April 17, 2024

The Bihar

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BJP prepares to woo OBCs, especially in Uttar Pradesh, Bihar

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The BJP is preparing to woo OBCs, an important vote block that holds the key to the 2019 general election, especially in Uttar Pradesh and Bihar—the states that together send as many as 120 MPs to the Lok Sabha.

The party had invited feedback from various states on inputs for the campaign literature and training workshops for leaders from backward castes and morchas with a specific focus on UP and Bihar, sources said.

While at least one such training session would be organised in every state, six meetings had been planned for Uttar Pradesh and three for Bihar, they added.

A decision in this regard was taken at a brainstorming session addressed by BJP general secretary Muralidhar Rao.

The Modi government’s “pro-OBC” decisions, including abolishing interviews for Class-IV employees, formation of a sub-committee to benefit more backwards classes (MBCs) in the community and raising the creamy layer ceiling, would be highlighted to reach out to this politically critical grouping, leaders present at the meeting said.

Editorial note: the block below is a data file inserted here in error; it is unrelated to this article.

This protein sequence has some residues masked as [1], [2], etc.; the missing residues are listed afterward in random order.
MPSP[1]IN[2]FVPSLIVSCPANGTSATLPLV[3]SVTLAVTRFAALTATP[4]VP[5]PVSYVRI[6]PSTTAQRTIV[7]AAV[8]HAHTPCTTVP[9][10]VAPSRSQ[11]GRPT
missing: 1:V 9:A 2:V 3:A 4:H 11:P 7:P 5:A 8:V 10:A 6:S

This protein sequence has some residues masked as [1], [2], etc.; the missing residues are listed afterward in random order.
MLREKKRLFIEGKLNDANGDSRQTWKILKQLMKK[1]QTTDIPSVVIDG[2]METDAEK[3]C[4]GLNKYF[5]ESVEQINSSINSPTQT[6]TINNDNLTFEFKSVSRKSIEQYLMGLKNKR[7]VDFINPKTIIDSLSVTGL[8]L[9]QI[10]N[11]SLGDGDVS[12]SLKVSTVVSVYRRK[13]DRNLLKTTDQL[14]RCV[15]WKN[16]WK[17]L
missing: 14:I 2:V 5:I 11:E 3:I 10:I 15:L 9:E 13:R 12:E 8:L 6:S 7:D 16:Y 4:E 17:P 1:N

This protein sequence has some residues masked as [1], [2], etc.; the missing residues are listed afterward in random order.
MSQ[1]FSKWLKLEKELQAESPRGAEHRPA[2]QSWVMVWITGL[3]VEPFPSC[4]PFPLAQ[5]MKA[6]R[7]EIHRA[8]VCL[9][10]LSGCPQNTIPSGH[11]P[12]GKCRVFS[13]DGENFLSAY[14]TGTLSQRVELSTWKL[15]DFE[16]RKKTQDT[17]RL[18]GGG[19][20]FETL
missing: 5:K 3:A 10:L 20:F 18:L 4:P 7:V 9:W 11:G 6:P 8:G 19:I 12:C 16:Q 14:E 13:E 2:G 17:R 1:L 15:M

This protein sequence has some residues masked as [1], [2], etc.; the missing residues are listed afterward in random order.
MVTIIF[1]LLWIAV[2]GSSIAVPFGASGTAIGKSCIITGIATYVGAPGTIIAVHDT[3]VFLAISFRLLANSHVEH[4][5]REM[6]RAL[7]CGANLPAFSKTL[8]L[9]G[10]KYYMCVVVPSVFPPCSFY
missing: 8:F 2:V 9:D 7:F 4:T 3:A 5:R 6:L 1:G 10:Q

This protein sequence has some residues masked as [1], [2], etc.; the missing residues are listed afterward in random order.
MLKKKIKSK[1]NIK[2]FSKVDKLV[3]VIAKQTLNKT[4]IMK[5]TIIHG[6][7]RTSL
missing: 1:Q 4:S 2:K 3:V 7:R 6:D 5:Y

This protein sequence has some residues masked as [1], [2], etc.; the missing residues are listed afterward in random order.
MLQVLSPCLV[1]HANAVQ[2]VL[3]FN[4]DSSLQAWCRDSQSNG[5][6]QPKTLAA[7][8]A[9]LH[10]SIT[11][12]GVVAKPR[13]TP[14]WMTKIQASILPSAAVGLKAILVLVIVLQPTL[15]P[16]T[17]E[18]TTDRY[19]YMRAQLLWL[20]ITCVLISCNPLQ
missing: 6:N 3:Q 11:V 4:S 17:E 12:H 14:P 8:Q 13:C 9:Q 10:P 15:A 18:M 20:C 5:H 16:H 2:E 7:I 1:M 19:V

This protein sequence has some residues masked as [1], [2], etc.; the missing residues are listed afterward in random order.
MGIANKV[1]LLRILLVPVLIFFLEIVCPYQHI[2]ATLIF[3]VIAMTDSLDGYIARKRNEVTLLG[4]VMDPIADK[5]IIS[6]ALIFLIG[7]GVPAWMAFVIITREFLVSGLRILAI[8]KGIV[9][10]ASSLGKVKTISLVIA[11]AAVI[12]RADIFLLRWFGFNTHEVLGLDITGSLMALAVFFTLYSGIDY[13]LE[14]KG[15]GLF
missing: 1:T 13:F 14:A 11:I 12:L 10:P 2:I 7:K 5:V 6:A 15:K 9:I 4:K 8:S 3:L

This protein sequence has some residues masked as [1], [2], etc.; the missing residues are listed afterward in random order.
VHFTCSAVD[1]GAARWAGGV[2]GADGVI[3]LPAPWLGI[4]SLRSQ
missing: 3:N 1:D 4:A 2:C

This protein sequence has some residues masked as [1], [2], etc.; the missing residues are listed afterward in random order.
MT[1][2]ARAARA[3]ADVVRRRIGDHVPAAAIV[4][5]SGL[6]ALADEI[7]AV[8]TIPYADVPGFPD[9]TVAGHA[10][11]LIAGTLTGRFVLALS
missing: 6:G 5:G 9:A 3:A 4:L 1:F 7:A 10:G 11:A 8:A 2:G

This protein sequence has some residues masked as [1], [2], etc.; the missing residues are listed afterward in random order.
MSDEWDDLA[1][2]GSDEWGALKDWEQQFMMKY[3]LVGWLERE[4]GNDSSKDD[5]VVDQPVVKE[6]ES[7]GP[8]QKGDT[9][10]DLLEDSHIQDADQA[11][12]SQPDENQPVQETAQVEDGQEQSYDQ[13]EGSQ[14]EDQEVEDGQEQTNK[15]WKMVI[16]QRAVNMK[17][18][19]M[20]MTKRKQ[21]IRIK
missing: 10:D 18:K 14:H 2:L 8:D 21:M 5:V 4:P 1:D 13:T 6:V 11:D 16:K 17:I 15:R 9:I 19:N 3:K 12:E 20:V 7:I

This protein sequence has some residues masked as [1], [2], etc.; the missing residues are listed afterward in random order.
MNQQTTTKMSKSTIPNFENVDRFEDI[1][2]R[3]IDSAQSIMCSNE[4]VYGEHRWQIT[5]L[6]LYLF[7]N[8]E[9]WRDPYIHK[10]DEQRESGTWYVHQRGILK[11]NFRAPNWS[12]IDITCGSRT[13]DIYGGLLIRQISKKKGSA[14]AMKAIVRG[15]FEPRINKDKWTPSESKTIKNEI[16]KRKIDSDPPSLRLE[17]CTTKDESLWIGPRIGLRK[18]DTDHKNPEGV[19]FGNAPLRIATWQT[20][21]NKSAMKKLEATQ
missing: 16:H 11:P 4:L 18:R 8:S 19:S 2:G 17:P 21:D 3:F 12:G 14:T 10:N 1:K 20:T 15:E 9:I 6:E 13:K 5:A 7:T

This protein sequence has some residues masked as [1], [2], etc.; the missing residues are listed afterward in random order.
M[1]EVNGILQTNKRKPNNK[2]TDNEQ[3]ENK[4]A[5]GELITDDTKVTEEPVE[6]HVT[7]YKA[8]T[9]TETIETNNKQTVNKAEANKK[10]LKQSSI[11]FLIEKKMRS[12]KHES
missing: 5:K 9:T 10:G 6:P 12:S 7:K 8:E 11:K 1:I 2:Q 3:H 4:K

“It is the largest voting block, holding a whole lot of scope for connect and expanding base,” they said.

Disenchantment among OBCs was pinned as one of the main reasons of the BJP’s recent bypoll defeats in Uttar Pradesh and Bihar. Faced with the possibility of a joint opposition in 2019, the government is already working on a “quota within the quota” concept for most backward classes (MBCs) among the community.

A panel has been set up to look at eligibility of MBCs to access sub-quota within 27 per cent quota for OBCs. That his government wanted the most backward in the category to benefit more from reservation in the set limit was also highlighted by the PM at his Baghpat rally, hours before Kairana polled.

MBCs are an integral part of the BJP’s arithmetic for 2019, particularly in states like Uttar Pradesh and Bihar that are driven by caste and religion-based politics and parties. Though they account for a sizeable figure, unlike Kurmis and Yadavs they have not been as successful in transforming their numerical might into political strength or take advantage of the quota benefits.

Courtesy: Tribune News Service

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